FIG. 4 illustrates an example implementation of a sensing system 400 including an array 412 of one or more load sensors 410 in communication with a server 414 and network 416. Array 412 includes one or more load sensors to measure a load condition, or any other desired condition. Load sensors 412 are in communication via wireless network with system server 414. The wireless network can use any wireless standard including Bluetooth, Wi-Fi or Zigbee. ZigBee is a specification for a suite of high level communication protocols using small, low-power digital radios based on an IEEE 802 standard for personal area networks.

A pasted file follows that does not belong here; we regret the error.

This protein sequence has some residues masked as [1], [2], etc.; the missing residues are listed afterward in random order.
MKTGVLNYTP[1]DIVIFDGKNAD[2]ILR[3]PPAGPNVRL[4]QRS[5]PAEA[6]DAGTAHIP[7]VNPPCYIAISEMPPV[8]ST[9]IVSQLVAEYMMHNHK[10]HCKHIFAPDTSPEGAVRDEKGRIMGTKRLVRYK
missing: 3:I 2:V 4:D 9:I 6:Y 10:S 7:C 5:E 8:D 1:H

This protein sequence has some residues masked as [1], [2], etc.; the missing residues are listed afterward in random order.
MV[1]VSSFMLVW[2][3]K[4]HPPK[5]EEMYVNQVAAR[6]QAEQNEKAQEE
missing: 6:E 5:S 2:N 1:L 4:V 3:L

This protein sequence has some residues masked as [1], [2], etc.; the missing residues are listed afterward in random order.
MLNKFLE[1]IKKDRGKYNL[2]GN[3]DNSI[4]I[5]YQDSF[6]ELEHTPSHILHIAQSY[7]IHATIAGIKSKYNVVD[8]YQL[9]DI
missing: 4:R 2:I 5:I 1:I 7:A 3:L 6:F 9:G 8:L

Server 414 is in communication with a larger network 416, such as the Internet, a cellular network, or a private network. Server 414 can send information received from sensor array 412 to other terminals and users also connected to the network and can configure messages to be received by users at a telephone 421, cellular telephone or smart phone 422, computer terminal 423, or a tablet or other computing device 424. Messages and information can be sent in the form of an e-mail, an instant message, a telephone call, a posting to a webpage, a page, or any other network based communication. Server 414 can also receive messages and information over the internet such as system configuration commands and instructions initiated by a system administrator (e.g., turn sensors on, turn sensors off, change sensor reporting parameters, requests for historical or real time reports pertaining to sensor readings, sensor operation or maintenance, etc.), or information of general relevance to the operating environment of the sensor array (e.g., weather data).